Justice Okechukwu Okeke flung one of the statements out into the audience, complaining that the date of a rights waiver came a day after the suspect allegedly confessed to bringing in shipping containers full of 107 mm artillery rockets, rifle rounds and other weapons.
"If you people want to mess up a case, mess it up in your office!" Okeke shouted at prosecutors. "People should not use the court as a cover!"
The judge's irritation did not bode well for prosecutors, who say Iranian citizen Azim Aghajani and Nigerian Usman Abbas Jega orchestrated the illegal arms shipment. The two men have pleaded not guilty to the three-count indictment they face.
Customs officials discovered the weapons Oct. 26 in Lagos' busy Apapa Port, hidden inside of 13 containers marked as holding building materials. Authorities have said the shipment was bound for Gambia, though Nigerian officials initially claimed the weapons were intended to be used by politicians over the coming April elections.
The case has sparked a diplomatic row for Iran, barred by the U.N. from shipping weapons internationally. Nigeria has reported Iran to the U.N. over the shipment and Gambia has cut its diplomatic ties with Tehran.
The beginning of the trial Wednesday saw prosecutors introduce handwritten statements Jega allegedly gave to Nigeria's secretive State Security Service. Service officer Charles Okpekor testified that Jega willingly signed away his rights when giving the statement, though at least one of his waiver forms bore a date the day after his alleged confession.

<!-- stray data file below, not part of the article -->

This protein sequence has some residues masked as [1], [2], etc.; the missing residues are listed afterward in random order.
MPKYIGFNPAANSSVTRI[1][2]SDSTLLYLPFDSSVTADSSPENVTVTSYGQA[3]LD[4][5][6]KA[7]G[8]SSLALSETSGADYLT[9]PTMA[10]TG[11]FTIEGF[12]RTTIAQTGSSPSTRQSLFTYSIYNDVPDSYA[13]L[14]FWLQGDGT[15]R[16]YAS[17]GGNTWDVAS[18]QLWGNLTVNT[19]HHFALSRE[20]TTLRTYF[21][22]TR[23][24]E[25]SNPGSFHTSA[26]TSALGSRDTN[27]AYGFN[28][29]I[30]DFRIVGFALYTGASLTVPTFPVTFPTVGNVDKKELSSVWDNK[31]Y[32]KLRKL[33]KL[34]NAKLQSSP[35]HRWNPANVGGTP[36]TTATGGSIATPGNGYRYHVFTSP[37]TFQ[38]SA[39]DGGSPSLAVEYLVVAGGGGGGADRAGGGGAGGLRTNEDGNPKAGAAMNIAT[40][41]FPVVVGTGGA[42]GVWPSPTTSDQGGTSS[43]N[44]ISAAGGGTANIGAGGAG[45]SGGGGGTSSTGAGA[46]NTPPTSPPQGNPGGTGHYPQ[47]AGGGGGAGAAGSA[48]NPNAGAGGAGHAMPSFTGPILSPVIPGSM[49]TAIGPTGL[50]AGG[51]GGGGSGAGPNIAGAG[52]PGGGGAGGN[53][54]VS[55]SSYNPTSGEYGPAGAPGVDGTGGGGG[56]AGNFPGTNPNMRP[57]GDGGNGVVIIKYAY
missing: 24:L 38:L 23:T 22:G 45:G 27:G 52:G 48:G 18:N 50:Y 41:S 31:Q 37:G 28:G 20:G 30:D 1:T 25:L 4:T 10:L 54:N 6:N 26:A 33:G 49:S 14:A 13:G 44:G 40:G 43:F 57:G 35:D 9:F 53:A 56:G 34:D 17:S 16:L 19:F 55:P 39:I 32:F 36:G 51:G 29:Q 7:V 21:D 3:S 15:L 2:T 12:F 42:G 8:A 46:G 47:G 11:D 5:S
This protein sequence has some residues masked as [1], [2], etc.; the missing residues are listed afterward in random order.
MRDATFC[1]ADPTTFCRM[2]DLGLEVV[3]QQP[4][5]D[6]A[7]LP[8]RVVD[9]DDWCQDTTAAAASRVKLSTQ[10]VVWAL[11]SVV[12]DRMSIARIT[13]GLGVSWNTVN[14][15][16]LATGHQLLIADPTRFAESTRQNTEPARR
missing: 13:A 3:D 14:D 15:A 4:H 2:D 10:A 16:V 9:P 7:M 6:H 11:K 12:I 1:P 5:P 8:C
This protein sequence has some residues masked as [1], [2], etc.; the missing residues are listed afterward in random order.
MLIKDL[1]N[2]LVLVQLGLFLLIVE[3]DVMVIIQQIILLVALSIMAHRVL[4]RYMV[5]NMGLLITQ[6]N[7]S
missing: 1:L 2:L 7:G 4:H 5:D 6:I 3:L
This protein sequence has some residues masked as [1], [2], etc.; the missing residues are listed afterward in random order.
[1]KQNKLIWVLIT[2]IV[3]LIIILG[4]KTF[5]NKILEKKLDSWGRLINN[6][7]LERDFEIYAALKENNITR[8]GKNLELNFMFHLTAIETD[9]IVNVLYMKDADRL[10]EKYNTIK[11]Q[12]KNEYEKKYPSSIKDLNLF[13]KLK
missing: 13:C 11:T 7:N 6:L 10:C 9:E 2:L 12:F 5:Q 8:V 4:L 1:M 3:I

Okeke also berated the officer for a drawn-out description of the men's arrests, at one point saying: "Young man, I am not here for story time."
Such open antagonism toward the State Security Service is rare in oil-rich Nigeria, where human rights groups say authorities routinely arrest without evidence and police commit so-called "extrajudicial killings" of suspects in custody.
Prosecutors told the court they planned to call a customs official and two employees of the shipping company that carried the arms consignment from Bandar Abbas, a port in southern Iran.
Defense lawyers told Okeke they planned to use one of the men's seized passports as evidence. They also claimed investigators forged an e-mail being used as evidence by prosecutors.
"All is not well with the case of the prosecution," lead defense lawyer Chris Uche told journalists after the hearing. "You see the conflict of the date of the statements."
Investigators have accused Aghajani of being a member of Iran's Revolutionary Guard. Uche instead described the man as an English teacher who came to shepherd the arms shipment through because of his language abilities.
"The (allegation) lacks substance," the lawyer said. "There is no truth."
Aghajani, wearing a brown polo shirt bearing the words "Travel Adventure 3301 Raw," animatedly spoke to his lawyers at breaks during Wednesday's hearing. Jega, in green traditional robes and a prayer cap, waved goodbye and shook hands with court clerks when hustled out of the hearing by security. Two Iranian diplomats also watched the proceedings, which were under guard by a police bomb squad and State Security Service officers wearing black bulletproof vests and carrying assault rifles.
The trial continues Thursday.